El Niño is part of a cyclical pattern of sea surface temperature variations that affects global weather patterns. The emerging El Niño forecast last spring and summer offered some hope for drought relief in the parched Southwest and the southern tier of states, where warmer than average Pacific Ocean temps can help boost winter and spring precipitation.
During La Niña years, when cooler-than-average sea surface temperatures prevail in the same region, the storm track often shifts northward, driving storms into the Pacific Northwest and then down across the northern Rockies and northwest Colorado. (more…)
Filed under: climate and weather, Colorado, Drought, El Niño, La Niña, seasons, Snow and weather | Tagged: climate, Colorado snow, Colorado weather, El Niño-Southern Oscillation, El Nino, ENSO, La Niña, Pacific Decadal Oscillation, weather | 3 Comments »
Posted on November 1, 2012 by Bob Berwyn
Forecasters not bullish on big winter
drought conditions persisted across most of Colorado during the past three months.
Temps from mid-September to mid-October average 1 to 3 degrees above average in western Colorado and 1 to 3 degrees below average east of the Rockies.
By Summit Voice
FRISCO — This winter’s iffy weather pattern doesn’t hold the promise of significant drought relief, according to the National Weather Service’s Boulder office, which released its winter winter weather outlook this week.
There’s a reasonable expectation that the state will see more storms than last winter, but forecasters don’t expect those storms to be as intense or long-‐lasting as those commonly observed during stronger El Niño or La Niña episodes, as the storm track is expected to be inconsistent in what looks to be either a weak El Niño or even neutral Pacific ocean conditions. (more…)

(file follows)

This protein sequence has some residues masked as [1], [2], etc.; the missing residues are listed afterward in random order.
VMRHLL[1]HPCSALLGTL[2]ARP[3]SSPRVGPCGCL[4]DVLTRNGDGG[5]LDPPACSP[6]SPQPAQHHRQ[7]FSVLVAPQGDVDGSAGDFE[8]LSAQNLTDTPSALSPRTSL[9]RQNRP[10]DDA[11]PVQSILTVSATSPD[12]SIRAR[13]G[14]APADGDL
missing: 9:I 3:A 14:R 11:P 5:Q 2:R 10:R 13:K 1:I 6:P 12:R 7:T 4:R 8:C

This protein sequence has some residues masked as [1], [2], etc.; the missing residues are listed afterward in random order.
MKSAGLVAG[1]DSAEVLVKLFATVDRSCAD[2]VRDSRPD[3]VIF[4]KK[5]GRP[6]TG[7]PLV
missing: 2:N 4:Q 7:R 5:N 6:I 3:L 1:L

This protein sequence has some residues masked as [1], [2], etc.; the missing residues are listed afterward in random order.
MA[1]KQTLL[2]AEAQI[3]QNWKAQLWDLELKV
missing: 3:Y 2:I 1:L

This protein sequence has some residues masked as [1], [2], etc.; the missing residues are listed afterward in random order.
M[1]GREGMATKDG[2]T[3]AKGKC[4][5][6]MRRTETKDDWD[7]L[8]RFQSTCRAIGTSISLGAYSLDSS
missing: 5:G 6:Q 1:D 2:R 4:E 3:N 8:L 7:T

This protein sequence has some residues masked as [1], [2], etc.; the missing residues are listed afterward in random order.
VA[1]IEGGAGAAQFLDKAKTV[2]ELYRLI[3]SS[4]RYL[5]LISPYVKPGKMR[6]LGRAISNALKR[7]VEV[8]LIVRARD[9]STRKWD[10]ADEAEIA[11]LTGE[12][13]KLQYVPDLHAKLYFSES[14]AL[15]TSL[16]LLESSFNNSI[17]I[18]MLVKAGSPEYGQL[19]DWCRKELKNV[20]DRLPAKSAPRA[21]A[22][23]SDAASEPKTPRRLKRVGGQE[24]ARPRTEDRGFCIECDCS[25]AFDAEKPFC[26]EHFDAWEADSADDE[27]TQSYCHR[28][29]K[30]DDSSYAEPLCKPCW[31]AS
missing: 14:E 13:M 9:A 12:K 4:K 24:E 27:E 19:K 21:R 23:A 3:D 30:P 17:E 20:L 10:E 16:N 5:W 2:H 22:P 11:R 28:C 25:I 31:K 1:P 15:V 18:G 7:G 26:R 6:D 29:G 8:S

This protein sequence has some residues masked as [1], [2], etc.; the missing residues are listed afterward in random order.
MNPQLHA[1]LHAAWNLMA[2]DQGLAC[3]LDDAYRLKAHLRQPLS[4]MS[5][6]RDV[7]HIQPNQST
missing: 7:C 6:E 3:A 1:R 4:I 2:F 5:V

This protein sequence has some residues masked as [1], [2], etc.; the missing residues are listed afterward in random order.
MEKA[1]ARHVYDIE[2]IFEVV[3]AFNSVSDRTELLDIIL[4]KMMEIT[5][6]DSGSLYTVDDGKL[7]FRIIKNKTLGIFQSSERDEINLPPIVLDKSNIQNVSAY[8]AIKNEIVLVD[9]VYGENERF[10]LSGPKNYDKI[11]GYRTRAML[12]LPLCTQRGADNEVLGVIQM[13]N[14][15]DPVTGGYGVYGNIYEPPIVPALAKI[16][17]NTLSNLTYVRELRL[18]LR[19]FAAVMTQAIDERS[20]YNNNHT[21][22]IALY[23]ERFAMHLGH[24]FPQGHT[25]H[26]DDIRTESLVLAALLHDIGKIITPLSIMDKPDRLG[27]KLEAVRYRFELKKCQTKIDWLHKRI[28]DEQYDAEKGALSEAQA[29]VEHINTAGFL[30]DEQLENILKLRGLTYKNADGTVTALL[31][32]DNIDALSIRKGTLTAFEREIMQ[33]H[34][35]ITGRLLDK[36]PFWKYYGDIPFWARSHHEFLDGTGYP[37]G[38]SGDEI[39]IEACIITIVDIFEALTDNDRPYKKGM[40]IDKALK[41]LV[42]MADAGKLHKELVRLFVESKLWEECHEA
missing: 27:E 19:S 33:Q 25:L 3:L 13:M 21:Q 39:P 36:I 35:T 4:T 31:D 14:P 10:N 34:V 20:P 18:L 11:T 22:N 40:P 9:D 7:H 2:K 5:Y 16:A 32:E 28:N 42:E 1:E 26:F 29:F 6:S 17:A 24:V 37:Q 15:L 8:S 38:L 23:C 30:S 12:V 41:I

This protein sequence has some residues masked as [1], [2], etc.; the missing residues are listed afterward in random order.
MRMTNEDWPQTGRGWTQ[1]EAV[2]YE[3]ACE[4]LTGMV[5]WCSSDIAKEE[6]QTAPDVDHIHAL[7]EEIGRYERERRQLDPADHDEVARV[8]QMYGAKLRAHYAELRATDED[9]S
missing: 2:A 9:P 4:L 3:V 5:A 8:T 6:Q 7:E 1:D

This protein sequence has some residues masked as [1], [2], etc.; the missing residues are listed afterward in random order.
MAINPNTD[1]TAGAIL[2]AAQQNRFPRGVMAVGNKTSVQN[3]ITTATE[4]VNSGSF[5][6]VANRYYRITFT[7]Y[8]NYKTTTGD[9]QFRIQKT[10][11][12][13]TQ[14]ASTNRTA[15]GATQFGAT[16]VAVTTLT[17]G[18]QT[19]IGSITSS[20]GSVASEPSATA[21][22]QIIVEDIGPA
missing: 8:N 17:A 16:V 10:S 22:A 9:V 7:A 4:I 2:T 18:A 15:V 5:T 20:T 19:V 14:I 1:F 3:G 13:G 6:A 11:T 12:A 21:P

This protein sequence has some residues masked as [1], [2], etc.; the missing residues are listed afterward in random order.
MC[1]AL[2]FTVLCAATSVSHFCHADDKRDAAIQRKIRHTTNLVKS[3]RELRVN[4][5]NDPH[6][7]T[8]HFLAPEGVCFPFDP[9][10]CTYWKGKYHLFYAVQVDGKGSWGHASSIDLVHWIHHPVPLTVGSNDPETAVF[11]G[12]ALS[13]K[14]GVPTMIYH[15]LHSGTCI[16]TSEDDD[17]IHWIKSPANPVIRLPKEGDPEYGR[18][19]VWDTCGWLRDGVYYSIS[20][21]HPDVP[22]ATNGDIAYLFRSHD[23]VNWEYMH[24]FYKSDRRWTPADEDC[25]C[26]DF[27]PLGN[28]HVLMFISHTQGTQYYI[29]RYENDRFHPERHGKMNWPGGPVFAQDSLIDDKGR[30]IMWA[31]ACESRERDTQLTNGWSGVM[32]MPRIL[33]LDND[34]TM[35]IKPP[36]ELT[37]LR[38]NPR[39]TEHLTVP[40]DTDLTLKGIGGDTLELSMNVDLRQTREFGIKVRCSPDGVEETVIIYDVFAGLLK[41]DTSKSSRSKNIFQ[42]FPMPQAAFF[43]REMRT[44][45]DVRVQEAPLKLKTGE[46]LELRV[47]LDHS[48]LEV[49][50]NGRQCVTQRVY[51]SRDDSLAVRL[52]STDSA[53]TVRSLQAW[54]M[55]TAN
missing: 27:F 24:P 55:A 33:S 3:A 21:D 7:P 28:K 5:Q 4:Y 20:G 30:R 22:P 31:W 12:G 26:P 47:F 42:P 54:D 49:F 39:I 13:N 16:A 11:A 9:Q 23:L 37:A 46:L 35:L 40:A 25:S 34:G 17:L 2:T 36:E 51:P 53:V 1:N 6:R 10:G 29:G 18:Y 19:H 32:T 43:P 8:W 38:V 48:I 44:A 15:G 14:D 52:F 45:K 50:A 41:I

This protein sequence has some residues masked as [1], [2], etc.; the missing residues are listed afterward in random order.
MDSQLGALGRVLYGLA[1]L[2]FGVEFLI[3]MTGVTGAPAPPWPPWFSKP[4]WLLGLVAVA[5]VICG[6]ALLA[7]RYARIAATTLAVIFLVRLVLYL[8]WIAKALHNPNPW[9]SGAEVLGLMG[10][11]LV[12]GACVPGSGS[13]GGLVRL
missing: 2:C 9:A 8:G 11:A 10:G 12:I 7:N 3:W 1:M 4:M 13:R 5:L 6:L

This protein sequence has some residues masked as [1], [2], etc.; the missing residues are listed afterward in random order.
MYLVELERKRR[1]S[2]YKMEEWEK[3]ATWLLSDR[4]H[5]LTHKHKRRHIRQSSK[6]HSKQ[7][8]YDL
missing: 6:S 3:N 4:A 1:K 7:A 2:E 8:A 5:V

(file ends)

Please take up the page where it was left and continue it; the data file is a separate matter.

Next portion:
Filed under: climate and weather, Colorado, Snow and weather, Summit County snow and weather | Tagged: Colorado, El Nino, ENSO, La Niña, weather, winter weather outlook | 1 Comment »
Posted on July 19, 2012 by Bob Berwyn
Impacts on Colorado uncertain
Warmer-than-average sea surface temperatures are spreading west from the coast of South America, potentially heralding a developing El Niño.
The three-month precipitation outlook from NOAA’s Climate Prediction Center highlights a chance for above-average moisture in the Southeast and a small arc of the Southwest.
By Bob Berwyn
SUMMIT COUNTY — A classic El Niño may be developing across the eastern Pacific, with warmer-than-average water temperatures starting to spread westward from the coast of South America, according to NOAA’s Climate Prediction Center.
For the month of June, the pattern of sea surface temperatures overall remained in a neutral phase, but with growing positive (warmer than average) equatorial Pacific sea surface temperature anomalies, NOAA has issued an El Niño watch, reflecting a likely emergence of of El Niño in the late summer or fall. (more…)
Filed under: climate and weather, Colorado, El Niño | Tagged: Climate Prediction Center, Colorado weather, El Niño-Southern Oscillation, El Nino, ENSO, La Niña, weather | 1 Comment »
Posted on July 9, 2012 by Bob Berwyn
El Niño cycles seen as key factors in coral reef ecology. Photo courtesy NOAA.
Extreme El Niño cycles seen as cause of coral decline
By Summit Voice
SUMMIT COUNTY — A period of dramatic El Niño-La Niña cycles that started about 4,000 years ago resulted in the near-total collapse of some Pacific coral reef ecosystems, according to a new study that took a close look at long-dead reef skeletons along the Pacific Coast of Panama.
The cross-sections of reef covered the last 6,000 years and showed a “reef shutdown” that lasted about 2,500 years, according to the study, published last week in Science. Similar gaps in coral growth were found as far away as Australia and Japan. (more…)
Filed under: biodiversity, climate and weather, coral reefs, El Niño, Environment, La Niña | Tagged: biodiversity, coral reefs, El Niño-Southern Oscillation, ENSO, Florida Institute of Technology, La Niña, oceans, Pacific Ocean | Leave a Comment »